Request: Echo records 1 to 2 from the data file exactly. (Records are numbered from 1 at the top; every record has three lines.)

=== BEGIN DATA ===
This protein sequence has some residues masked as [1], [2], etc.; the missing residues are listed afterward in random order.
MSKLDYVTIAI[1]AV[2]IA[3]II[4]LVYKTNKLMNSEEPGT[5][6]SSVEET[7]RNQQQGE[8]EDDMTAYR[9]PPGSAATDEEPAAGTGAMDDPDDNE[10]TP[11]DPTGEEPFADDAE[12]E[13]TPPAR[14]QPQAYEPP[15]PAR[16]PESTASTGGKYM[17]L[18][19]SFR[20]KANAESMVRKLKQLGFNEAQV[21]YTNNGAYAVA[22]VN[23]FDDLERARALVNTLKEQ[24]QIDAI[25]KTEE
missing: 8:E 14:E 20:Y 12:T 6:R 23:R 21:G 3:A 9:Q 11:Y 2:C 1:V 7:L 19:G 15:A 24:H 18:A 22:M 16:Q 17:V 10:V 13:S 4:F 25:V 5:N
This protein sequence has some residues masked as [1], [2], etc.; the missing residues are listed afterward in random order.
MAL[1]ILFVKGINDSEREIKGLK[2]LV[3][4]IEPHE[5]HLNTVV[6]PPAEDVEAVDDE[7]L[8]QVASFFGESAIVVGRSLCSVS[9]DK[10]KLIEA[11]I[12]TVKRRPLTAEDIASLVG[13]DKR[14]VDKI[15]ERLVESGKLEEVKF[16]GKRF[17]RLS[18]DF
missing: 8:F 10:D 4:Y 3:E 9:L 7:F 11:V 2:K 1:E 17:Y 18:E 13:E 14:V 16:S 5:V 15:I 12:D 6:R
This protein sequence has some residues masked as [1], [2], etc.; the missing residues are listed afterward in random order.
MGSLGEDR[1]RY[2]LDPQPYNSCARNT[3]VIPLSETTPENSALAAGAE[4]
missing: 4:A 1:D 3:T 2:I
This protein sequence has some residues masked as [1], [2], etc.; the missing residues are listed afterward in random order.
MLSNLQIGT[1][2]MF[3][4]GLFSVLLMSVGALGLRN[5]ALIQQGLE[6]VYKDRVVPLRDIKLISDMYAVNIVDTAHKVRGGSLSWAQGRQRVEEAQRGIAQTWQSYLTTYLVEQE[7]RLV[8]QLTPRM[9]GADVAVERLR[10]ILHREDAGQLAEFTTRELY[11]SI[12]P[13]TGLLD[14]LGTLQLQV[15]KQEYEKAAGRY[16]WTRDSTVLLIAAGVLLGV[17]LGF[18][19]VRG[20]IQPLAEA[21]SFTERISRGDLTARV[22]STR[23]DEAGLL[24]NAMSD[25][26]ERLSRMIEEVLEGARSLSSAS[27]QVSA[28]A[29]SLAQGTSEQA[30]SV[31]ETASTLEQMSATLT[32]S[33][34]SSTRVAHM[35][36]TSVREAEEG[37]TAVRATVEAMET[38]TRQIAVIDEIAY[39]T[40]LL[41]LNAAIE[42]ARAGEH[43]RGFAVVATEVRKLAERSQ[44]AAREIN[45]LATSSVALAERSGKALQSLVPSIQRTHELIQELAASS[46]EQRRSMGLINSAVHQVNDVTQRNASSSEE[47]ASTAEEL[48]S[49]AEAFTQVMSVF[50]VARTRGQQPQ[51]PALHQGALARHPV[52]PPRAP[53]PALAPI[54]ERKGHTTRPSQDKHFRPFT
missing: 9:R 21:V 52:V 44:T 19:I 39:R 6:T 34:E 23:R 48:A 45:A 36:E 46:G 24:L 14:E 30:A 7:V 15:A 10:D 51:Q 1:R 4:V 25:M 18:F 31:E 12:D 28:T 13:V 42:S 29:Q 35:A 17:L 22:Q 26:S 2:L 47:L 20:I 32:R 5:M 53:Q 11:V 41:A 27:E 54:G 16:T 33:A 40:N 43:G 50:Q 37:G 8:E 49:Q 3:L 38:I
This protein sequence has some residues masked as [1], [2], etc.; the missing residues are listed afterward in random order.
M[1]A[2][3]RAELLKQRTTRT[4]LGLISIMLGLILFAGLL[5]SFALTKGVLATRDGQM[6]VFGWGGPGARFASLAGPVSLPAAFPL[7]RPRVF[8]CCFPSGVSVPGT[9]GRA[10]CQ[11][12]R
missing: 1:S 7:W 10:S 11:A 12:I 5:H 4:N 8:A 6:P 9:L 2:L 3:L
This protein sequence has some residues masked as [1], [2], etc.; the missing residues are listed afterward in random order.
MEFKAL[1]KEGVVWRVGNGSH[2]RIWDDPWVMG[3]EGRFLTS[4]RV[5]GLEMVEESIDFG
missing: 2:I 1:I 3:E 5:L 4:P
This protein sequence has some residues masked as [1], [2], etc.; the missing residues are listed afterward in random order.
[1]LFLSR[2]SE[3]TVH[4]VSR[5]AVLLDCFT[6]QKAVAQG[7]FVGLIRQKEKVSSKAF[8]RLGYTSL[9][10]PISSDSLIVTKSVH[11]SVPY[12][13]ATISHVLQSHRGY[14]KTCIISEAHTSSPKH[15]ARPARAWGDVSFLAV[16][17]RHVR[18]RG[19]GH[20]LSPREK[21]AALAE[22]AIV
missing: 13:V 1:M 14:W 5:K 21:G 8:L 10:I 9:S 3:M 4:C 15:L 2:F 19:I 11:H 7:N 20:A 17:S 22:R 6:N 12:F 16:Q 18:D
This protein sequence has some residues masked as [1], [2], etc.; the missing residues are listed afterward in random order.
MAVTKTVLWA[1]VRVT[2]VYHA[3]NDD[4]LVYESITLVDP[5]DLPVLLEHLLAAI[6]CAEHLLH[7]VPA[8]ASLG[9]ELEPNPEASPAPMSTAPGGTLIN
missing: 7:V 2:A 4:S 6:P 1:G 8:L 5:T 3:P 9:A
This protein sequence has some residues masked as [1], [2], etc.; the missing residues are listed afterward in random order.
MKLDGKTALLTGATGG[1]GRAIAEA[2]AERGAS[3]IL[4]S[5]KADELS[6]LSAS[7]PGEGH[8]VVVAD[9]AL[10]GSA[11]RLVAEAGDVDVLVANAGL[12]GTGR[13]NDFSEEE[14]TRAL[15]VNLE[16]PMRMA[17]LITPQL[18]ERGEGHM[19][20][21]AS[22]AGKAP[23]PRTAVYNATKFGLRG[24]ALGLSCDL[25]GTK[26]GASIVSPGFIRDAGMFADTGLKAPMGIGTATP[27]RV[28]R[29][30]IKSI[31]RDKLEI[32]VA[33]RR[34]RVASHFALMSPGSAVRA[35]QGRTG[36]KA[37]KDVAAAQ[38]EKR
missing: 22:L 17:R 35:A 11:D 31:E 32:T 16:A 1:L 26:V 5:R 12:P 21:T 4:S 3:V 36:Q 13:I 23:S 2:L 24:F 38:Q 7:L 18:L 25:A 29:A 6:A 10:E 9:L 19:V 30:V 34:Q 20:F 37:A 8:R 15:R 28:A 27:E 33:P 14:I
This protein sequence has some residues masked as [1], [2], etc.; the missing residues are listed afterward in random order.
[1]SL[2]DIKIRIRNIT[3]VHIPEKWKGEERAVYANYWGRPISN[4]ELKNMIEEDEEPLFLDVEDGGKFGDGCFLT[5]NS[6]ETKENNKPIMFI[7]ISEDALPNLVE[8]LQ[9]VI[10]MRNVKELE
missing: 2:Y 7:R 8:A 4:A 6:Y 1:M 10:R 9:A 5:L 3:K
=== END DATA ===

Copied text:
This protein sequence has some residues masked as [1], [2], etc.; the missing residues are listed afterward in random order.
MSKLDYVTIAI[1]AV[2]IA[3]II[4]LVYKTNKLMNSEEPGT[5][6]SSVEET[7]RNQQQGE[8]EDDMTAYR[9]PPGSAATDEEPAAGTGAMDDPDDNE[10]TP[11]DPTGEEPFADDAE[12]E[13]TPPAR[14]QPQAYEPP[15]PAR[16]PESTASTGGKYM[17]L[18][19]SFR[20]KANAESMVRKLKQLGFNEAQV[21]YTNNGAYAVA[22]VN[23]FDDLERARALVNTLKEQ[24]QIDAI[25]KTEE
missing: 8:E 14:E 20:Y 12:T 6:R 23:R 21:G 3:A 9:Q 11:Y 2:C 1:V 7:L 19:G 15:A 24:H 18:A 22:M 16:Q 17:V 10:V 13:S 4:F 25:V 5:N
This protein sequence has some residues masked as [1], [2], etc.; the missing residues are listed afterward in random order.
MAL[1]ILFVKGINDSEREIKGLK[2]LV[3][4]IEPHE[5]HLNTVV[6]PPAEDVEAVDDE[7]L[8]QVASFFGESAIVVGRSLCSVS[9]DK[10]KLIEA[11]I[12]TVKRRPLTAEDIASLVG[13]DKR[14]VDKI[15]ERLVESGKLEEVKF[16]GKRF[17]RLS[18]DF
missing: 8:F 10:D 4:Y 3:E 9:L 7:F 11:V 2:K 1:E 17:Y 18:E 13:E 14:V 16:S 5:V 15:I 12:D 6:R